SEGOVIA, Colombia -- Green mountains surround this gold-mining town where folks don't venture out of their homes at night. The night belongs to gun-slinging members of paramilitary groups, guerrillas and plain common criminals who are responsible for five to six killings a day.
This is the town Colombian journalists Julio Daniel Chaparro and Jorge Enrique Torres Navas, a reporter and photographer for the daily El Espectador, visited April 24 to get an idea how perpetual violence affects people in Colombia.
They arrived before dusk, took a walk, asked a few questions and snapped a few photographs. Three hours later they were found dead. According to town residents, they had been gunned down by four men, making them the latest of at least 55 journalists killed in the past six years in Colombia.
Mayor Gilberto de Jesus Barrada, 37, who lives in a bunker in the town hall and doesn't go out without bodyguards, said the journalists should have made their presence known to him. He said they ran into trouble because they came "covertly to take pictures in a town that has been traumatized."
The "trauma" was a massacre of 46 town residents in November 1988. Five cars full of armed men entered the town. According to information released by the courts, the men drove around the square shooting indiscriminately, threw a hand grenade into a bar and drove down a few streets where they shot more victims.
The first army reports on the massacre said the killers were guerrillas, but a judicial investigation later showed they were members of self-defense groups paid by local landowners and trained by military officials then assigned to the town.
The left-wing Patriotic Union (UP) party was the target of the massacre, according to town residents and investigators.
The party had won the 1988 municipal elections, upsetting the traditional political structure.
"We lost seven party members in the massacre," said CarloGarcia, new president of the UP in Segovia. The party also lost support in town. None of the suspects in the killings are in jail, and the case has been closed.
Government sources and human rights monitors say there are five paramilitary groups in Segovia. But Mayor Barrada and the chief of police say the journalists were killed "because people mistook them for paramilitaries."
Mayor Barrada, an engineer, is a burly man with a mustache who appears to represent the powers-that-be in Segovia, a town that lives entirely off gold mining. Even with the bodyguards, Mr. Barrada carries a .38-caliber revolver because he is afraid of "people in town who might not agree with my policies."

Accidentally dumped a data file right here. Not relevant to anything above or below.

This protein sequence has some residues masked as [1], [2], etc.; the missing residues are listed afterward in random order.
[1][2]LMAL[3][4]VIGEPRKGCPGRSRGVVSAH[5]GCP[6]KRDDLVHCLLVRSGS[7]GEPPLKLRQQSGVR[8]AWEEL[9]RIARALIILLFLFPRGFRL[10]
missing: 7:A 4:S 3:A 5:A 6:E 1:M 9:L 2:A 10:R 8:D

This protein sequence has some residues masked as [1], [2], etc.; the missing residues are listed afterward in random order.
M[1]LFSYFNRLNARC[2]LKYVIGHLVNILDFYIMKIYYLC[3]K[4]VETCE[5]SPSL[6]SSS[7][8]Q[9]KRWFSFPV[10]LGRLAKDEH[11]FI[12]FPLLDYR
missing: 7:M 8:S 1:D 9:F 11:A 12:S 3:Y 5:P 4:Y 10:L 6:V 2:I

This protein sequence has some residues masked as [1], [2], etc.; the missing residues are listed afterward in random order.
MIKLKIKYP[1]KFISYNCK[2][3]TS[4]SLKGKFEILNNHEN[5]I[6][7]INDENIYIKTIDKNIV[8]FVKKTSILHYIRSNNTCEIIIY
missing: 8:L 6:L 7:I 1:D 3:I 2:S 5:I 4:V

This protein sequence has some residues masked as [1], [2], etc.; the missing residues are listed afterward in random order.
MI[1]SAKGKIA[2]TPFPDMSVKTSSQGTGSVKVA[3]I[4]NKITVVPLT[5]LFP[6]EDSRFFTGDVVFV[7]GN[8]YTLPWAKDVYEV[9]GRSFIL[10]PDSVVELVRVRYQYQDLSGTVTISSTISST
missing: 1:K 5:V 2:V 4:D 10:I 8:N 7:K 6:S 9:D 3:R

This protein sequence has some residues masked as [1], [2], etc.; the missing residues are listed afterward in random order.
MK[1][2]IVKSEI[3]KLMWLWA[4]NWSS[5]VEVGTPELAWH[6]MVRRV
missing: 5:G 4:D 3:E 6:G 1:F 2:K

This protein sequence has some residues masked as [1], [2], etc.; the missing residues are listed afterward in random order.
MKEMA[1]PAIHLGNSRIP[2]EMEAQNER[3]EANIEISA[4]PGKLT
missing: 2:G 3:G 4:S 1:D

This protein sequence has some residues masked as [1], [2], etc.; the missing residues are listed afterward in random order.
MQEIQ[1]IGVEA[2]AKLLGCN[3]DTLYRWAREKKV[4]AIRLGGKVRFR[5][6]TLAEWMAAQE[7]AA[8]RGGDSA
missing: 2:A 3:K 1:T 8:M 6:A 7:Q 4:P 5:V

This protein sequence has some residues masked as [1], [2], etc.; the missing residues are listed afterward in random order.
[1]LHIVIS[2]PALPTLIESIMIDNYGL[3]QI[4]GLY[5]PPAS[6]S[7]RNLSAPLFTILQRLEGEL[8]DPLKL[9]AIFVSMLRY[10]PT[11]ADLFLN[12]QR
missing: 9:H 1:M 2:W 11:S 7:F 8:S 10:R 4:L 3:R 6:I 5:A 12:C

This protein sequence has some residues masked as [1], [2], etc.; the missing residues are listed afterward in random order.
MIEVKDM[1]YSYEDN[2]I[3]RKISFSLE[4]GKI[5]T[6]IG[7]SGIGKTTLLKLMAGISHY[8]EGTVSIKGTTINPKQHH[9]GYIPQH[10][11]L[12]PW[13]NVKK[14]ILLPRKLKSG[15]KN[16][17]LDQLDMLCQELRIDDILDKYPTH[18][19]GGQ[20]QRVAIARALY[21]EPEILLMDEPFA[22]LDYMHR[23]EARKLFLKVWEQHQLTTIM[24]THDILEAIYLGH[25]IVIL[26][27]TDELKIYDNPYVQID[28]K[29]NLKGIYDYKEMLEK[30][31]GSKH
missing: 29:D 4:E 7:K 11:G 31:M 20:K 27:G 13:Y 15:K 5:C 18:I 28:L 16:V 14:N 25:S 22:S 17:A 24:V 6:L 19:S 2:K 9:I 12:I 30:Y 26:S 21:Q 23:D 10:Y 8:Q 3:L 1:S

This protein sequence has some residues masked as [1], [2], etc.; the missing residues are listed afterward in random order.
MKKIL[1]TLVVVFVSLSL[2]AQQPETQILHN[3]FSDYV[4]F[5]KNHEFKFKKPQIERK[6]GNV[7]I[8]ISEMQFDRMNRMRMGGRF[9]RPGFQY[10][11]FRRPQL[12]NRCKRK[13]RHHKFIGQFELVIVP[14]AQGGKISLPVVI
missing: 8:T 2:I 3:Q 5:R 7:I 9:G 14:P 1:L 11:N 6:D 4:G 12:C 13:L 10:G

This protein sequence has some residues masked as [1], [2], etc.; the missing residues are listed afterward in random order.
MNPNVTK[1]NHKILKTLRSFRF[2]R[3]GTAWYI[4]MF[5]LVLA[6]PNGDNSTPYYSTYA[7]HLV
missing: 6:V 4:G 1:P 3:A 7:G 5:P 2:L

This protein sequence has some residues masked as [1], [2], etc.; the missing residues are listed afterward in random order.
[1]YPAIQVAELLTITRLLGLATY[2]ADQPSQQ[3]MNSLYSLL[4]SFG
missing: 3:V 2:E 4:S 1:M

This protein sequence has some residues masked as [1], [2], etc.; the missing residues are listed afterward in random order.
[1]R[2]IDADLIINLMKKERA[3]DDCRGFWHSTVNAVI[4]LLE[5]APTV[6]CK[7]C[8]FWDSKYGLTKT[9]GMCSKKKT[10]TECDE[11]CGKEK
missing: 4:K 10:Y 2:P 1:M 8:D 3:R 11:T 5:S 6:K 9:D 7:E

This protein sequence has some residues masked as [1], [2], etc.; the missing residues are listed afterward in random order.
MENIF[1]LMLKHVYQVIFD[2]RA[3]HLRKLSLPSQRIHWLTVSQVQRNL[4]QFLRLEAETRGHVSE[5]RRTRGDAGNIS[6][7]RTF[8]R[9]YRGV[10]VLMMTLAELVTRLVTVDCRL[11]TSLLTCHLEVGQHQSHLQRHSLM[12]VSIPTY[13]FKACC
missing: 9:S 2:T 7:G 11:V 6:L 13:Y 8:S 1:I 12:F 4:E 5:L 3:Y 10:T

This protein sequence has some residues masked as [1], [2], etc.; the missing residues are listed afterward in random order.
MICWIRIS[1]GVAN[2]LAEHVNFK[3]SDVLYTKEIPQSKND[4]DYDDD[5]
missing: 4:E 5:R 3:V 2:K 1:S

"The town is not against journalists," emphasized Mr. Barrada. "I can guarantee the safety of any journalist who wants to come to Segovia for a week," he vehemently told 16 foreign and Colombian reporters who visited his town last week escorted by dozens of soldiers and policemen.
How would the 30,000 town residents know that a visitor was a journalist who had been cleared by the mayor's office? asked one journalist.
"I would inform them through a loudspeaker in the town square," the mayor said quickly, although he seemed irritated when reporters asked him to announce their arrival through the loudspeaker.
Maj. Mariano Jaimes, police chief, claimed that the only violence in the area was that caused by drunken miners and by guerrillas. "The guerrillas killed the journalists probably," he told reporters, as they visited a bar where the slain reporters had spent some of their last few hours alive, drinking beers and talking to a barmaid.
Mr. Chaparro and Mr. Navas died about a mile from the bar on La Reina Street, the same street where the paramilitary gunmen surprised many of their victims in 1988.
Carlos Garcia of the Patriotic Union agreed that the journalists probably had been killed by paramilitary groups. He also said 100 party members had been killed since 1988.
Residents near the area where the journalists were shot said the bodies were on the street for three hours before police arrived to pick them up.
Major Jaimes said it took them a while to get to the bodies because at first they thought it was an attempt to ambush local police.
Meanwhile, the investigation into the case advances at a snail's pace.
Few people in town have come forward to give testimony.
But Mayor Barrada believes that "Segovia is just a normal town. Nothing more than a normal town."